My boys certainly made a proper fuss of me, though as ever despite the money spent the best presents were the hand written cards - Max managed his name for the first time - and the gorgeous, windy smile from one of the youngest members of the clan, Jonah, who at six weeks is just starting to get his chops around this tricky manoeuvre with heart melting results.
But as I lazed around amidst the mess of wrapping paper, breakfast debris and cosy warm small boys it got me thinking about Mothers' Day back when I was a child. My parents were never great believers in any festivals or celebrations aside from birthday and Christmas, for which my mum made an uncharacteristic, but extremely enthusiastic, exception.
They were the archtypal rationalists and I don't recall a time when I believed in Santa, the Tooth Fairy or the Easter Bunny, and don't even get me started on religion. This had the result that my poor mum was rather short changed when it came to celebrating her role within the family.
The best she could hope for was to get the wilted remains of a bunch of primroses wrapped in soggy kitchen paper. And these were a freebie handed to all the children at our local church on Mothering Sunday, one of the few days I would actually attend with the express purpose of snaffling this helpful gift.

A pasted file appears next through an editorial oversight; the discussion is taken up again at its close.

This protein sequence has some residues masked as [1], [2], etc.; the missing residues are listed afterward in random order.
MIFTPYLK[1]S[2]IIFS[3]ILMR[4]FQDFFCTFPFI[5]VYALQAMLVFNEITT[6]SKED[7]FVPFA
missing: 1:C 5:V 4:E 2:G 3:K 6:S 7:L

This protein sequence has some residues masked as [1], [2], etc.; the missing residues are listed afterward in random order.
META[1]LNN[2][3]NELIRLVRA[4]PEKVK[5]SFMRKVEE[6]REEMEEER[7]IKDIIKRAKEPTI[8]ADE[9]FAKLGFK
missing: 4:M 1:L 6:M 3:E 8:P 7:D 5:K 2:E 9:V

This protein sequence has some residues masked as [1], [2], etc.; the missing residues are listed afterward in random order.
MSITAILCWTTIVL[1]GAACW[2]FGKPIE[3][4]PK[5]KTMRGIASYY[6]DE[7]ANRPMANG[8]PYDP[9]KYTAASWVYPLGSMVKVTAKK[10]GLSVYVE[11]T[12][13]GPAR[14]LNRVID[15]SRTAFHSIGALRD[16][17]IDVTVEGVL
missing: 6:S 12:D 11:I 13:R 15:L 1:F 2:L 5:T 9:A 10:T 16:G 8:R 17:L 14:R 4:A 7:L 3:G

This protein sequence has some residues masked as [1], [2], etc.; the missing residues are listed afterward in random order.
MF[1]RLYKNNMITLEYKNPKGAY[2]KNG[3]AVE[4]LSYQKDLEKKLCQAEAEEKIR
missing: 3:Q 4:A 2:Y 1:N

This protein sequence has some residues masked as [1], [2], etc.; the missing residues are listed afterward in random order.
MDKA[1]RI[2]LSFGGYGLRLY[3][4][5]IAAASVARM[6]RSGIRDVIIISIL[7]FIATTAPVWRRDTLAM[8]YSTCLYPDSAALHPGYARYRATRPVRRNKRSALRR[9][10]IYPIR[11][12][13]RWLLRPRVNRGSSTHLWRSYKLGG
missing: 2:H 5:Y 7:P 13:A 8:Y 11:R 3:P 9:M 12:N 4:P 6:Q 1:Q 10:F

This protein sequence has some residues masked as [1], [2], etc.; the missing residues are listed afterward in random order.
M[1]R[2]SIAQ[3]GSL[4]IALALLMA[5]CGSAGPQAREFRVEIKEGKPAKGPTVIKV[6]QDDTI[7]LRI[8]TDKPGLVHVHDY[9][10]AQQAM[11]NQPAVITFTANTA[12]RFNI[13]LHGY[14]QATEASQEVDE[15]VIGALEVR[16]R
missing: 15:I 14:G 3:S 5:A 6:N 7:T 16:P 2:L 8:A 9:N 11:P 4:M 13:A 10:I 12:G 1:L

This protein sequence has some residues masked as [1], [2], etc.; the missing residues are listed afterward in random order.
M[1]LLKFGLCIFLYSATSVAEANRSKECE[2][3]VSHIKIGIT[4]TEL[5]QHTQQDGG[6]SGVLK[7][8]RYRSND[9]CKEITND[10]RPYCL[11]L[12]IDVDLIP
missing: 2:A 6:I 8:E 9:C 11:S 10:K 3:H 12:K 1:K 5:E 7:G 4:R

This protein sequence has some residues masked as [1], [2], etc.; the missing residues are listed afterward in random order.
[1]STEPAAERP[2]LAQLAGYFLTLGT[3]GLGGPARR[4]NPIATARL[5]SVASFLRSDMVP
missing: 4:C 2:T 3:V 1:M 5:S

Not, I think, that she minded as back in her more youthful days principles were more important than presents, but nowadays she seems to have caught on and I don't think a little posy of free flowers, or the modern day equivalent, a bunch of blooms sold by the roadside, would really cut it.
Though when it really comes down to most mums would trade any amount of gifts for an uninterrupted lie in and someone else doing their chores for the day. Come to think of it I am pretty sure my mum would have loved that present the most too, so perhaps times haven't really changed that much.